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Ethanol - Assignment Example

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Environmental, social, economic, fuel life cycle in addition to engine design are some of the factors affecting adoption of ethanol as a biofuel (Larsen, Johansen and Schramm…
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Ethanol as a transportation Fuel of Ethanol as a Transportation Fuel Much speculation borders on the application of ethanol in the transportation industry as a motor fuel. Environmental, social, economic, fuel life cycle in addition to engine design are some of the factors affecting adoption of ethanol as a biofuel (Larsen, Johansen and Schramm 2009). With increasing environmental concern and sustainable development, the development of fuels with capability of the reducing greenhouse gas emissions with added advantage of being renewable is gaining favor (Larsen & Sønderberg 2007). Bioethanol is believed to have such potentials. However, this desirability is dependent on the production method from a varied range of biomass resources (First generation and second generation). In general Bioethanol shows great promise as a replacement for fossil fuels.
The production of bioethanol is however cumbered with problems both in the acquisition of biomass and its eventual processing to the final product. Pollution, water utilization and soil degradation are some of the major drawbacks in bioethanol development. Also, fossil fuels used in production, food versus fuel problems, coupled with conflicts in competing land use interests (Larsen, Johansen & Schramm 2009). Current ethanol production are associated with N2O a more potent greenhouse gas for this reason bringing into contention the potential of bioethanol in reducing greenhouse gases and the overall objective of controlling global warming. The land cultivated for feedstock, other than economically empowering farmers, improving infrastructure and technology is likely to increase cabondioxide emissions at a greater rate that outweighs the advantage of the bioethanol. Cheap feedstock’s and high energy efficiency crops are present trends in bioethanol production. Industries that previously did not utilize their waste materials are persistently using this waste for the production of ethanol.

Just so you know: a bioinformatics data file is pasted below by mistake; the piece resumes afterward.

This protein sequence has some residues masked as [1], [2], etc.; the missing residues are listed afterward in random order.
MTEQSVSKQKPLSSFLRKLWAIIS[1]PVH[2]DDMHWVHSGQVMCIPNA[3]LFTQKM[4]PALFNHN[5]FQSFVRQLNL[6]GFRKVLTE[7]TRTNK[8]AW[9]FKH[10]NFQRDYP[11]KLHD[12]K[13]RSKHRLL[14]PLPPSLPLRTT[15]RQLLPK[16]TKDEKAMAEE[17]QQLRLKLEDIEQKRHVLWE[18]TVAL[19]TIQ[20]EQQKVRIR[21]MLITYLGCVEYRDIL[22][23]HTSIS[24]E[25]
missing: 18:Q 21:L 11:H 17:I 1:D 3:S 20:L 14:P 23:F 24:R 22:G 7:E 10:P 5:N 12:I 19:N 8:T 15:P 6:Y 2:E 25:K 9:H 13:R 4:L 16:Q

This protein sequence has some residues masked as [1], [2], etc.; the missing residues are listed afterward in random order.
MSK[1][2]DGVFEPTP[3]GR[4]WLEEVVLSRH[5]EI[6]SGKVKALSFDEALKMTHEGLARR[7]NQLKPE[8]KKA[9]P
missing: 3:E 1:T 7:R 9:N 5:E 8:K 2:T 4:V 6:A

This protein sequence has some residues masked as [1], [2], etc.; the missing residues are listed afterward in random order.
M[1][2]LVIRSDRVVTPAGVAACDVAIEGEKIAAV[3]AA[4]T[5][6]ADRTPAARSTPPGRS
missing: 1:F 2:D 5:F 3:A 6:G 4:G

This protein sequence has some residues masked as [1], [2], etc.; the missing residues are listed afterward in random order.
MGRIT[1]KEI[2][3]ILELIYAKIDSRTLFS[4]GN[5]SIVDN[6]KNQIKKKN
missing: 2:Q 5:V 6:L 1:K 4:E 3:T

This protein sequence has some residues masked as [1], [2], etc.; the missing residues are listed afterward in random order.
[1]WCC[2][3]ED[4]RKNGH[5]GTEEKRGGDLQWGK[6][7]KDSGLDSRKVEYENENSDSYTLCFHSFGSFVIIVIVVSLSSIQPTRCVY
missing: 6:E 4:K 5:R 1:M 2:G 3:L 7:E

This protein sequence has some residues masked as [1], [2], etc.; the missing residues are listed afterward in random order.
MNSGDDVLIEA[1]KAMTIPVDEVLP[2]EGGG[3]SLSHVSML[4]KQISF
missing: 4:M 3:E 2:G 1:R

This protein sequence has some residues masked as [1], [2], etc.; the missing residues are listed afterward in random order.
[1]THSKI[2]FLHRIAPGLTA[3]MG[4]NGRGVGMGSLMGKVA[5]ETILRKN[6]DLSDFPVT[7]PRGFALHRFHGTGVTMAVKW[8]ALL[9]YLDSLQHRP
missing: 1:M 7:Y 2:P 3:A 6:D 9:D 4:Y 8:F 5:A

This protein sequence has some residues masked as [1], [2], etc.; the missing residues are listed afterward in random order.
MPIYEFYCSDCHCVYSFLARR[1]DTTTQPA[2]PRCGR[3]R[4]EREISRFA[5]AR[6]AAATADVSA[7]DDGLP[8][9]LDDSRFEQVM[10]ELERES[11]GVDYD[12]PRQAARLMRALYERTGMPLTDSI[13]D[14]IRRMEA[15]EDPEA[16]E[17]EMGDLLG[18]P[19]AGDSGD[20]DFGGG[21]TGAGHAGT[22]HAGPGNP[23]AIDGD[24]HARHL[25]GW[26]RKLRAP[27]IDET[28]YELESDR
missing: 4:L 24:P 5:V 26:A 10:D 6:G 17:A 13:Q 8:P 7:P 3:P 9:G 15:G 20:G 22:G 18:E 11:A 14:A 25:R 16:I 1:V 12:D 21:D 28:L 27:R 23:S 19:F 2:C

Ethanol as fuel differs from gasoline based on properties. Ethanol is hygroscopic and prone to contamination by water, and this is further complicated by the fact that its production is favored by maintaining an optimal amount of water (Larsen, Johansen and Schramm 2009). Ethanol also has poor blending capabilities with both diesel and gasoline when it contains water and use of fuel containing some water is an issue. Problems with engine start have been reported in cold climates and also the inflammable and volatile properties of ethanol. Ethanol content in gasoline used for regular vehicles is limited up to 10% blend. However, there are vehicles that use up to 85% ethanol blend (Larsen & Sønderberg 2007).
Blended ethanol increases torque, power, and engine energy efficiency due to superior octane rating. However, the less energy per liter of fuel reduces mileage. Cleaner tailpipe emission reduces the impacts of air toxics i.e. benzene and butadiene although aldehydes are still prevalent. 82% of ethanol production in the world is predominantly from Brazil and the United States and is the first generation made from starch. In the USA, the EPA is mandated to ensure that all transportation fuel contains a minimum amount of renewable fuel under the RFS program in Energy Policy Act (EPAct) of 2005. Also, under the Energy Independence and Security Act (EISA) of 2007. These laws aim to reduce greenhouse gas emissions by using renewable fuels, reducing imported petroleum, and ultimately developing and expanding the renewable fuels sector. These are clear indications of the governments support in use of bioethanol as fuel for transportation (Staley & Saghaian 2011).
Based on the information collected on the pros and cons of using bioethanol as a transportation fuel it is evident that its use is beneficial with added benefits in mitigating pollution, improving economy and recycling. Also, its improvement in performance of the car engine in energy efficiency and mileage is commendable. With the adoption of bioethanol challenges will arise, but it is the objective of developers to minimize detrimental effects while at the same time improving desired qualities.
References
Larsen, U., Johansen, T., & Schramm, J. (2009). Ethanol as a Future Fuel for Road Transportation: Main report. DTU Mekanik.
Larsen, H. H., & Sønderberg Petersen, L. (2007). “Bioethanol for transport”. Risø energy report 6: Future options for energy technologies. 49-53 Risø National Laboratory.
Staley, D., & Saghaian, S. (2011). Government Policy and Ethanol: What Does the Future Hold? Journal of Food Distribution Research, 42(1), 111. Read More
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